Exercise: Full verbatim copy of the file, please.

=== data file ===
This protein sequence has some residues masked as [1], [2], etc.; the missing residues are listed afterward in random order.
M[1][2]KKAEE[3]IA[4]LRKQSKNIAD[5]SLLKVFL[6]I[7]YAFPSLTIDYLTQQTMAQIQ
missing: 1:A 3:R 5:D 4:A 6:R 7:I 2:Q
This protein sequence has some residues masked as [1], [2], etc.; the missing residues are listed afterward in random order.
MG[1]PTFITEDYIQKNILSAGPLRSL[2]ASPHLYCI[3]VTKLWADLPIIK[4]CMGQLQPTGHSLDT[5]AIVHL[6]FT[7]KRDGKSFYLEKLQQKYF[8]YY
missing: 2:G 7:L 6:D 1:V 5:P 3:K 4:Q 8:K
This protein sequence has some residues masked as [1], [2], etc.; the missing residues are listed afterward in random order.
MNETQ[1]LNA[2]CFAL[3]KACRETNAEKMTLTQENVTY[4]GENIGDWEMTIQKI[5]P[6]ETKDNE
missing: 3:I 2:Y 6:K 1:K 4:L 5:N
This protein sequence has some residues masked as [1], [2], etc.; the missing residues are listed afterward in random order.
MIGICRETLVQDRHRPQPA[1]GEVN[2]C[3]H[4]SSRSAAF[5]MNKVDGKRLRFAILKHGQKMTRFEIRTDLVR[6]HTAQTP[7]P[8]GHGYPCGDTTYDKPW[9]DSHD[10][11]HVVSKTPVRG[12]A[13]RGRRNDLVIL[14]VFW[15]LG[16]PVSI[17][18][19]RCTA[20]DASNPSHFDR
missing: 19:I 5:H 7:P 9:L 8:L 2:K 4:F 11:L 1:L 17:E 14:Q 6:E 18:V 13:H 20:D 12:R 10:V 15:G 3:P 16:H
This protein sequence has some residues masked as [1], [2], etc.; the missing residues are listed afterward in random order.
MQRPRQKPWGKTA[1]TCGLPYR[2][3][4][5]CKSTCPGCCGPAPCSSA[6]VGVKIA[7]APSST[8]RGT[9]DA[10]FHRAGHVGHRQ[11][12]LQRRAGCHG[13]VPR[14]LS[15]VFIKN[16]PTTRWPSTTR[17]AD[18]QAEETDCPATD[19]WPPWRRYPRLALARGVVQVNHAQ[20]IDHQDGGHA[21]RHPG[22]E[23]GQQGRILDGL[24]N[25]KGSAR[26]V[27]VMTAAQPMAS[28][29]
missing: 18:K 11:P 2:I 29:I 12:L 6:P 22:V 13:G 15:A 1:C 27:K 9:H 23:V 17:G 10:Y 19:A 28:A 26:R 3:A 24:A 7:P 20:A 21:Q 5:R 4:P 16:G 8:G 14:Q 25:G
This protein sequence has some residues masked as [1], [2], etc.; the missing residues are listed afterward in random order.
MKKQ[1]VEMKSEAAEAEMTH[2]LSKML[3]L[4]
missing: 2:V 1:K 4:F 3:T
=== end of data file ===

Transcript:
This protein sequence has some residues masked as [1], [2], etc.; the missing residues are listed afterward in random order.
M[1][2]KKAEE[3]IA[4]LRKQSKNIAD[5]SLLKVFL[6]I[7]YAFPSLTIDYLTQQTMAQIQ
missing: 1:A 3:R 5:D 4:A 6:R 7:I 2:Q
This protein sequence has some residues masked as [1], [2], etc.; the missing residues are listed afterward in random order.
MG[1]PTFITEDYIQKNILSAGPLRSL[2]ASPHLYCI[3]VTKLWADLPIIK[4]CMGQLQPTGHSLDT[5]AIVHL[6]FT[7]KRDGKSFYLEKLQQKYF[8]YY
missing: 2:G 7:L 6:D 1:V 5:P 3:K 4:Q 8:K
This protein sequence has some residues masked as [1], [2], etc.; the missing residues are listed afterward in random order.
MNETQ[1]LNA[2]CFAL[3]KACRETNAEKMTLTQENVTY[4]GENIGDWEMTIQKI[5]P[6]ETKDNE
missing: 3:I 2:Y 6:K 1:K 4:L 5:N
This protein sequence has some residues masked as [1], [2], etc.; the missing residues are listed afterward in random order.
MIGICRETLVQDRHRPQPA[1]GEVN[2]C[3]H[4]SSRSAAF[5]MNKVDGKRLRFAILKHGQKMTRFEIRTDLVR[6]HTAQTP[7]P[8]GHGYPCGDTTYDKPW[9]DSHD[10][11]HVVSKTPVRG[12]A[13]RGRRNDLVIL[14]VFW[15]LG[16]PVSI[17][18][19]RCTA[20]DASNPSHFDR
missing: 19:I 5:H 7:P 9:L 8:L 2:K 4:F 11:L 1:L 17:E 14:Q 6:E 18:V 13:H 20:D 12:R 10:V 15:G 3:P 16:H
This protein sequence has some residues masked as [1], [2], etc.; the missing residues are listed afterward in random order.
MQRPRQKPWGKTA[1]TCGLPYR[2][3][4][5]CKSTCPGCCGPAPCSSA[6]VGVKIA[7]APSST[8]RGT[9]DA[10]FHRAGHVGHRQ[11][12]LQRRAGCHG[13]VPR[14]LS[15]VFIKN[16]PTTRWPSTTR[17]AD[18]QAEETDCPATD[19]WPPWRRYPRLALARGVVQVNHAQ[20]IDHQDGGHA[21]RHPG[22]E[23]GQQGRILDGL[24]N[25]KGSAR[26]V[27]VMTAAQPMAS[28][29]
missing: 18:K 11:P 2:I 29:I 12:L 6:P 22:V 13:G 15:A 1:C 27:K 9:H 23:V 17:G 10:Y 19:A 28:A 26:R 3:A 24:A 7:P 20:A 21:Q 5:R 4:P 16:G 8:G 14:Q 25:G
This protein sequence has some residues masked as [1], [2], etc.; the missing residues are listed afterward in random order.
MKKQ[1]VEMKSEAAEAEMTH[2]LSKML[3]L[4]
missing: 2:V 1:K 4:F 3:T